- Top 100 worldwide in the QS World University Rankings 2017
- Top 10 in The Complete University Guide 2018
- 3rd in the UK for world-leading and internationally excellent research
- Well-established national and international links with professional archaeologists and heritage organisations
- Excellent facilities including a state-of-the-art bioarchaeology lab and experimental archaeology centre
- £2.8 million external research funding awarded over the past 4 years
Lying in the heart of South West England, in an area with a long history of archaeological research, the department is well positioned to contribute substantially to teaching and research across the discipline. In addition to those in the UK, there are current fieldwork projects focused on continental Europe, the Indian subcontinent, Brazil, Peru, Kazakhstan, the plains of South Dakota and the Southwestern United States. The department benefits from well-established links with many professional organisations, including the Royal Albert Memorial Museum in Exeter, English Heritage, national and international museums, UK-based field units, county and national park archaeologists, and several archaeological consultants who run centres presenting archaeology to the public.
Archaeology at Exeter is currently involved in many exciting projects in Britain and around the world. In addition to academic classes for Masters students, there will be many opportunities for both Masters and Research students to become personally involved with the research being conducted in the Department. We currently have active fieldwork and research projects in Britain, Europe, South America, North America, Central Asia and South Asia. Students have taken part in all these projects. In addition to lectures, we also have regular visiting speakers who talk about new discoveries. We encourage all our students to get involved and take an active role in our academic community.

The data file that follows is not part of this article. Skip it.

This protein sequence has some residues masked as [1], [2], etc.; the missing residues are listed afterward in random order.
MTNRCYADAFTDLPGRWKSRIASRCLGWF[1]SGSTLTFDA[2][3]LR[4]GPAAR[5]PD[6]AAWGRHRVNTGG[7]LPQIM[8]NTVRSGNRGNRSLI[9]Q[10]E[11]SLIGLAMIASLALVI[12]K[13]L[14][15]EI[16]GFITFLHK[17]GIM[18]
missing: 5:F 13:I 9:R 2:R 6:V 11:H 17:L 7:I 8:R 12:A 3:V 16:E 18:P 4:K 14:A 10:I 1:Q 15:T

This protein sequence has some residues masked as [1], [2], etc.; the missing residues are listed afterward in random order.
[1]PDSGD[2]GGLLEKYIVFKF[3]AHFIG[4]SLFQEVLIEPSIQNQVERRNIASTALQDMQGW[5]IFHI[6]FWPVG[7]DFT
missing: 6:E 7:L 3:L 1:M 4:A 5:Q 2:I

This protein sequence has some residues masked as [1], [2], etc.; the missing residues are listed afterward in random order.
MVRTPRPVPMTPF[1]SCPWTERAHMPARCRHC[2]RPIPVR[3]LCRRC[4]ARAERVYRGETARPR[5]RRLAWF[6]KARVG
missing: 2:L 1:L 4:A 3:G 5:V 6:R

We have also just begun an interdisciplinary, split-site PhD programme with NIAS in Bangalore.
Archaeology, as a discipline, will be able to offer you a wide range of personal, academic and practical skills. This suite of abilities should stand you in good stead for whatever future programme or career you decide to take.
Professor Alan Outram, Head of Archaeology